Drugs Causing Macular Edema
The taxanes are a class of microtubule inhibitors that include paclitaxel, albumin-bound paclitaxel, and docetaxel. These drugs are employed as chemotherapeutics for the treatment of various cancers, including breast carcinoma. In rare cases, they are associated with cystoid macular edema (CME) that is visible on examination or SD-OCT but not on fluorescein angiography. Similarly, the cholesterol-lowering agent nicotinic acid can produce angiographically silent CME. Initially, central vision may be impaired, but full recovery follows discontinuation of the drug and resolution of the cystoid edema.
The glitazones rosiglitazone and pioglitazone are oral hypoglycemics used for the treatment of diabetes mellitus. They can cause severe fluid retention, leading to pulmonary edema, and are occasionally associated with the development or exacerbation of macular edema. Fingolimod, which is an oral agent used in the management of relapsing forms of multiple sclerosis, can infrequently cause macular edema, usually within 3 months of initiation of treatment; the edema resolves with cessation. Topical prostaglandin F2α analogs have been reported in small case series to cause macular edema. Deferoxamine may also cause secondary macular edema caused by RPE toxicity, as mentioned earlier in the chapter.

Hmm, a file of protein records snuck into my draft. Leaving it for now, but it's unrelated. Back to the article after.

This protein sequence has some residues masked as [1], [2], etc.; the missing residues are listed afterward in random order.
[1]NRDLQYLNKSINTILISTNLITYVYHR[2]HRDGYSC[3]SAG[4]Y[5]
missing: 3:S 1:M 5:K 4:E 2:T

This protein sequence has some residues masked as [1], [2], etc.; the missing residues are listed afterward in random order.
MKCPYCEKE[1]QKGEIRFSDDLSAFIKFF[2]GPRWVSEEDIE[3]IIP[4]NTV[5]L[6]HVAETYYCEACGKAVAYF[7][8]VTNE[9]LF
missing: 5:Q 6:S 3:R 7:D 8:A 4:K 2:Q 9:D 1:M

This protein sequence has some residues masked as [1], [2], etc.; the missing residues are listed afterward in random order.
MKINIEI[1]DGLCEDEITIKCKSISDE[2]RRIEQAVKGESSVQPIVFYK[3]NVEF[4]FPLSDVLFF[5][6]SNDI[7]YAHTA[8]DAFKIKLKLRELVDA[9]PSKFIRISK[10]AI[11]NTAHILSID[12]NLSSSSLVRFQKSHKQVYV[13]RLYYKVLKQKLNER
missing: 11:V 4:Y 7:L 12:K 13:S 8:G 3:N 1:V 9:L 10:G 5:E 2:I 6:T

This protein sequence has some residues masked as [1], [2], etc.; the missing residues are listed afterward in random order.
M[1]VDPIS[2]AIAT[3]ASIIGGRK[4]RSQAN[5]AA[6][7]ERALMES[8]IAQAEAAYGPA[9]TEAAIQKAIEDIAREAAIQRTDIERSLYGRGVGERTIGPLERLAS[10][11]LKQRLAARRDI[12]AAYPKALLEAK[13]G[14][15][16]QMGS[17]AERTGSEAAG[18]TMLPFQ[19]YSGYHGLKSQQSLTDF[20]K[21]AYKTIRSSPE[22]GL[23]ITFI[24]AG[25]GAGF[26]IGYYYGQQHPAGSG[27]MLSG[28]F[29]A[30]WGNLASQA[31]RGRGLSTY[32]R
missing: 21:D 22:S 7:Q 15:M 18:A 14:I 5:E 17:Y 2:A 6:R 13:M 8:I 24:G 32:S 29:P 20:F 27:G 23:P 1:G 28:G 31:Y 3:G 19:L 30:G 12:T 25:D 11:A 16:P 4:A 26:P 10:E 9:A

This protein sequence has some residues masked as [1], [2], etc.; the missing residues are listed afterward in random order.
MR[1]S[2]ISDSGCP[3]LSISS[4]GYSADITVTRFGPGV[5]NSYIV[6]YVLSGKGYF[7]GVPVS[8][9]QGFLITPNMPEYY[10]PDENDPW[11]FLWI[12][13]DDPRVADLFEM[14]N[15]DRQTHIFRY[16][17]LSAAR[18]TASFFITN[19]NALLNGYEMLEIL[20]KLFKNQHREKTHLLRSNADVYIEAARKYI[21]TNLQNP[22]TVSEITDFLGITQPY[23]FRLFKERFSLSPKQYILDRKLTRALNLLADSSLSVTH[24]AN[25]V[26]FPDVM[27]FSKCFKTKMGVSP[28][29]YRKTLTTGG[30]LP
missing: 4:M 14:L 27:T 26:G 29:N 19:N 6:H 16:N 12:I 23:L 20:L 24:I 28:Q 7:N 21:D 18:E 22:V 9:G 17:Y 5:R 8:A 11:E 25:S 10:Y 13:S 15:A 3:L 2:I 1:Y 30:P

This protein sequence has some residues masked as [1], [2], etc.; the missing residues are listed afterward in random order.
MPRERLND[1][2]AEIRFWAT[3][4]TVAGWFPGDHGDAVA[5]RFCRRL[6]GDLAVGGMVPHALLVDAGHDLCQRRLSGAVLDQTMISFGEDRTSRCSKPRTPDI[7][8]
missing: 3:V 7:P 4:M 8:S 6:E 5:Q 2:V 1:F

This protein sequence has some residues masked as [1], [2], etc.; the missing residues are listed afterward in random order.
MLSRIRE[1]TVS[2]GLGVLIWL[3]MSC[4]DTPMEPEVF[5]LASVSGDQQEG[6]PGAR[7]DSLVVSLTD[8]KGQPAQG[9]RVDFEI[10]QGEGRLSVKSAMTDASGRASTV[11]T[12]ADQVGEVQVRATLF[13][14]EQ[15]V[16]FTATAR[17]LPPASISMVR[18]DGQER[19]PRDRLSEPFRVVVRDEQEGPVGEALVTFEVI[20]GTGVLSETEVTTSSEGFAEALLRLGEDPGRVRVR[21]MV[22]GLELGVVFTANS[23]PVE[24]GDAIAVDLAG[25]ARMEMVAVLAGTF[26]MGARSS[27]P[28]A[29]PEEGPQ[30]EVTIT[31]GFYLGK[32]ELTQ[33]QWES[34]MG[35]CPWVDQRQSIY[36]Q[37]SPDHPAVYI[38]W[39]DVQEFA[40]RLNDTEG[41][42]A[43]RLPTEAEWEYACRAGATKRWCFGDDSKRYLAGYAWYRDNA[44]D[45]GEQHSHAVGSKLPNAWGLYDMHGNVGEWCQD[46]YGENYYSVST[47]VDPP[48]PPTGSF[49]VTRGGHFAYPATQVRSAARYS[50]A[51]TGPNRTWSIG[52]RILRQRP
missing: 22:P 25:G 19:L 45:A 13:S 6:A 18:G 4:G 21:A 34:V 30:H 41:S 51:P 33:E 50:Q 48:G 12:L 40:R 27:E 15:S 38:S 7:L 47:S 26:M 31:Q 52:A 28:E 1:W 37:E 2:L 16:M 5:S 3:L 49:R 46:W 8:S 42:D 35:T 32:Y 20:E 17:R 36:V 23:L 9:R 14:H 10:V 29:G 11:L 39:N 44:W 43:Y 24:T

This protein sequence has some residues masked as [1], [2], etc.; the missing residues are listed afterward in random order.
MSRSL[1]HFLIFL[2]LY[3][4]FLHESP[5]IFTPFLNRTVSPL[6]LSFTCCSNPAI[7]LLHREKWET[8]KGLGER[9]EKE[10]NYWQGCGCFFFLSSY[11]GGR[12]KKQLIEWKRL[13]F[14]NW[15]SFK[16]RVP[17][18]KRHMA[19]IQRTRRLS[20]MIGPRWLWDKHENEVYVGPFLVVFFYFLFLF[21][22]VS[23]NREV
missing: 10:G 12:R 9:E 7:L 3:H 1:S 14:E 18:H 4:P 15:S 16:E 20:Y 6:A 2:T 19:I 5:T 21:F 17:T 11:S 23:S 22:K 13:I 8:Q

Figure 15-5 Quinine toxicity. A, Color fundus photograph shows optic nerve head pallor and retinal vascular attenuation. B, SD-OCT image demonstrates diffuse inner-retinal atrophy. C, OCT map analysis shows diffuse retinal thinning. D, Full-field electroretinogram shows an electronegative response (the positive b-wave amplitude is less than the negative a-wave amplitude).
(Courtesy of David Sarraf, MD.)
Excerpted from BCSC 2020-2021 series: Section 10 - Glaucoma. For more information and to purchase the entire series, please visit https://www.aao.org/bcsc.